What makes a book? Is it something that can only be seen or touched or heard?
Artist-printmaker Juhari Said sees them as something more conceptual.
“To me, books are a compilation of ideas,” he says.
Juhari, 62, is a senior member of Go Block, a group of Malaysian printmakers with the collective vision to pique interest and share knowledge in the art of printmaking.
In collaboration with Cult Gallery in Kuala Lumpur, the collective’s latest exhibition GoBlock: Senibuku is a group exhibition focusing on the book art medium.
The show’s line-up features contemporary artists such as Juhari, Samsudin Wahab, Faizal Suhif, Haslin Ismail, Rizo Leong, Bibi Chew, Agnes Lau, Fadli Mokhtar, Phuan Thai Meng and Haafiz Shahimi.
In recent years, exhibitions featuring book art have given galleries and arts spaces added diversity and also attracted a new audience. Such cross-medium showcases included the Buka Buku exhibition in KL in December 2021, a collaboration between The Godown and Open Books, which saw a line-up of international artists.
On a more grassroots level, the Artists’ Books Exhibition in KL last May brought together independent arts spaces Lostgens’ and Iron River Studio for a community show featuring DIY book art.
At the Cult Gallery, the GoBlock: Senibuku exhibition, which runs until Aug 12, aims to broaden the book art conversation further. From "flip books" to elaborate prints, the show offers new and interesting works from a cast of artists, academics and art activists in the Malaysian contemporary art scene.
“Books come in all shapes and forms, so we were intrigued by the idea of how a group of artists would each approach turning an idea into a book,” says Juhari, who is one of Malaysia’s leading printmaking artists, widely recognised for thought-provoking black-and-white prints and carved woodblocks that reflect his thoughts on society.
In their usual tradition, Go Block members invited guest artists to work with them for this new exhibition, which comprises five Go Block members (Juhari Said, Faizal, Haafiz, Samsudin Wahab and Fadli), and the invited participants.
Up for the challenge
“Creating an art book is very demanding and technically challenging,” says Juhari, who has over 40 years of art-making experience, including being trained in traditional Japanese printmaking early in his career.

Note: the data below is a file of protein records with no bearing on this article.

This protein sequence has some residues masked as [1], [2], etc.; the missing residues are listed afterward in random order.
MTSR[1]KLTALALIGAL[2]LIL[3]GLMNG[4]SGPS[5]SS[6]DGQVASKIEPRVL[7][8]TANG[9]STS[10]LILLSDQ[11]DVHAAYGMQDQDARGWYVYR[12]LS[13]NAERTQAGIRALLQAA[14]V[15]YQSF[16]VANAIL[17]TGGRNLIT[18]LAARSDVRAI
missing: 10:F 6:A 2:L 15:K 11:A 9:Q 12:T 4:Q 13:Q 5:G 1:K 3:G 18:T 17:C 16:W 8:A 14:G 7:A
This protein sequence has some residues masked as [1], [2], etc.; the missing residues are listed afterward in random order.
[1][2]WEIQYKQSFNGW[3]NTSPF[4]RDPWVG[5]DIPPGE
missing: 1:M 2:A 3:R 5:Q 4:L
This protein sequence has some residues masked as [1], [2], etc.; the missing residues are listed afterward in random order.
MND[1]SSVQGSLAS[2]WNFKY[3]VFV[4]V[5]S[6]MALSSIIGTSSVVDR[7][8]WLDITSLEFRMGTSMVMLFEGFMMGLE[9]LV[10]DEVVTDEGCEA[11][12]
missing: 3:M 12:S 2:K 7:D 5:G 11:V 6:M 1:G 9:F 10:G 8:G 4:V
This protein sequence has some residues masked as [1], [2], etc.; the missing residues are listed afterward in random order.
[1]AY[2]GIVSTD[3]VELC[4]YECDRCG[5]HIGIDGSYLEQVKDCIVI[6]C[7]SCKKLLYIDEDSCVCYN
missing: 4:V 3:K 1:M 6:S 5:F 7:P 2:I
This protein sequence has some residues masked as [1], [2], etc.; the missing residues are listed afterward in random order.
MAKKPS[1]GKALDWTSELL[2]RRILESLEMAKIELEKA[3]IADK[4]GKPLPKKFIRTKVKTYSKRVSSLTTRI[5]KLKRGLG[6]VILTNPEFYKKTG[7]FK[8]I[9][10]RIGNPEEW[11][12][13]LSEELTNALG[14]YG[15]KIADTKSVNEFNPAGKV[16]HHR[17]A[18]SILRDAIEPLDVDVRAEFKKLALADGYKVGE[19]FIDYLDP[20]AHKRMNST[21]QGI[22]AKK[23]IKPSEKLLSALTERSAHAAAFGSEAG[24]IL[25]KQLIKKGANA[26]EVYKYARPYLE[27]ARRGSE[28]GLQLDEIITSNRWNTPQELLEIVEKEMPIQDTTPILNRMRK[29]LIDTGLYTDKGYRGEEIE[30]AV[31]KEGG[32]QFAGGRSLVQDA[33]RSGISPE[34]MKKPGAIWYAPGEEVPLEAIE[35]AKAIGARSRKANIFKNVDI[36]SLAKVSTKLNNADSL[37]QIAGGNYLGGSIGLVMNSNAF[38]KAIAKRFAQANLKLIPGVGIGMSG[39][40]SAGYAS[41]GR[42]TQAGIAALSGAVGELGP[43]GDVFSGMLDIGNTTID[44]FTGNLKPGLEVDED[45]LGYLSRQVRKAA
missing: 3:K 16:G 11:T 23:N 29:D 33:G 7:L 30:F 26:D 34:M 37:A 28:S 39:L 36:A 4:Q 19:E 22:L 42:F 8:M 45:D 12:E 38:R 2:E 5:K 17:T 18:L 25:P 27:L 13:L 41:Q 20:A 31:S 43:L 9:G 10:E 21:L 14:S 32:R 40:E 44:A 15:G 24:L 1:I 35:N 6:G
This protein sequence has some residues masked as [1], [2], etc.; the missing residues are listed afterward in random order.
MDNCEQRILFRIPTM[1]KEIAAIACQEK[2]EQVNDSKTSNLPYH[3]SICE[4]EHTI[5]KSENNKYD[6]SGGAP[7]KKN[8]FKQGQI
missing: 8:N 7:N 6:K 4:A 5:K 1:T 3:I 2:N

Bibi Chew, 54, one of the artists in the exhibition, is inclined to agree.
The artist-academic typically does installation art, but when she was invited to be a part of the exhibition, she jumped at the opportunity to test herself.
“As a multidisciplinary artist, I wanted to see how I can adapt to the art form and take printmaking to another level,” says Chew, who is also the Malaysian Institute of Art’s dean of academic studies and head of illustration.
Her work for the exhibition, A page can’t be touched, A book can’t be closed, An inner voice to be cared ..., is eye-catching in its contrast – made of sharp points, yet fragile to the touch.
Inspired by the shapes of microorganisms and fossils, Chew implemented the tools and wood blocks used in printmaking to portray the fluidity and delicateness of the ever-evolving life cycle.
“My works explore issues of originality, identity and individuality, and this body of work is a continuation of that. Watching how the piece took shape as I carved into the wood block was something new for me – each carving into the wood was purely organic and spontaneous,” says Chew.
Rizo Leong, 39, a Kota Kinabalu-based woodcut artist – and one of the founders of art collective Pangrok Sulap – says that creating his piece for the exhibition was quite an effort, as it needed very precise measurements, from the way the "art book" was printed to how the paper was folded.
His contribution, Tadau Kaamatan (Harvest Festival), tells of the process of planting rice, from ploughing the rice fields and planting the seeds until the harvest season, highlighting the spirit of cooperation and appreciation for the hard work of farmers.
The labourious process had Leong engraving the design on medium-density fibreboard and manually printing it on a long sheet of paper - measuring 4.3m - using offset ink and a spoon and baren, a printmaking tool.
“I chose this technique because the process is very interesting, but requires precision and uses a lot of energy. This work is the longest work I have ever made and the result is amazing,” says Leong.
No stranger to art books
Among the artists taking part in the exhibition are those who are no strangers to art books.